Reducing Payload Weight
In addition to aircraft design, payload weight is a big factor of battery drain. A growing trend within the industry is miniaturizing the size and cost of the components. Ultimately, the mission of a drone is directly related to the type of payload from cameras for collecting images to precise measurements using Light Detection and Ranging sensors (or Lidar). Lidar is typically deployed in autonomous vehicles to provide the most precise position for the robot in a crowded area, like a self-driving car on the road. However, Lidar is currently extremely expensive and large for many multirotor surveys. Chris Brown of Z-Senz, a former scientist with the The National Institute of Standards and Technology (NIST), hopes to change the landscape of drones with his miniaturized Lidar sensor. Brown’s reduced sensor, SKY1, offers major advantages for size, weight, and power consumption without losing accuracy of high distance sensing. A recent study estimates the Lidar market is expected to exceed $5 billion by 2022, with Velodyne and Quanergy already gaining significant investment. Z-Senz is aiming to be commercially available by 2018.
Lidar is not the only measuring methodology, Global Positioning Solutions (GPS) have been deployed widely. Two of the finalists of the Xponetial Startup Showdown were startups focused on reducing GPS chip sizes and increasing functionality. Inertial Sense has produced a chip the size of a dime that is capable of housing an Inertial Measurement Unit (IMU), Attitude Heading Reference System (AHRS), and GPS-aided Inertial Navigation System (INS). Their website claims that their “advanced algorithms fuse output from MEMs inertial sensors, magnetometers, barometric pressure, and a high-sensitivity GPS (GNSS) receiver to deliver fast, accurate, and reliable attitude, velocity, and position even in the most dynamic environments.” The chips and micro navigation accessories are available on the company’s e-store.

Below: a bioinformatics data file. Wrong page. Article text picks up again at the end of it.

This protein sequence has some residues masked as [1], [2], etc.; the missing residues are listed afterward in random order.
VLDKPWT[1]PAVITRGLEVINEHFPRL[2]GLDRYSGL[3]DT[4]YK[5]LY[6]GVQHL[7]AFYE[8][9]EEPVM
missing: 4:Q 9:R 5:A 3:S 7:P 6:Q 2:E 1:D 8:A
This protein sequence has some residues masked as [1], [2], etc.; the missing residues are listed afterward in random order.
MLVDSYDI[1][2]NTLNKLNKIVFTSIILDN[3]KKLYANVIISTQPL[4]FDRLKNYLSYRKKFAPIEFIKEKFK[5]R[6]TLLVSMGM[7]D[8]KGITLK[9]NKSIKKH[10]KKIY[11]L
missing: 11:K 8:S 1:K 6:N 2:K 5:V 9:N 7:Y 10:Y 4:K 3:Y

The winner of the Showdown, uAvionix, is a leading developer of avionics for both manned and unmanned flight. Their new transceivers and transponders claim to be “the smallest, and lightest and most affordable on the market” (already GPS is a commodity). uAvionix presented its “Ping Network System that reduces weight on average by 40% as compared to the two-piece installations.” The Ping products also claim barometric altitude precision with accuracy beyond 80,000 ft.
Paul Beard, CEO of uAvionix, said, “our customers have asked for even smaller and lighter solutions; integrating the transceivers, GPS receivers, GPS antennas, and barometric pressure sensors into a single form factor facilitates easier installation and lowers weight and power draw requirements resulting in a longer usable flight time.”
As I rushed to the airport to catch my manned flight, I felt reenergized about the drone industry, although follies will persist. I mean who wouldn’t want a pool deckchair drone this summer?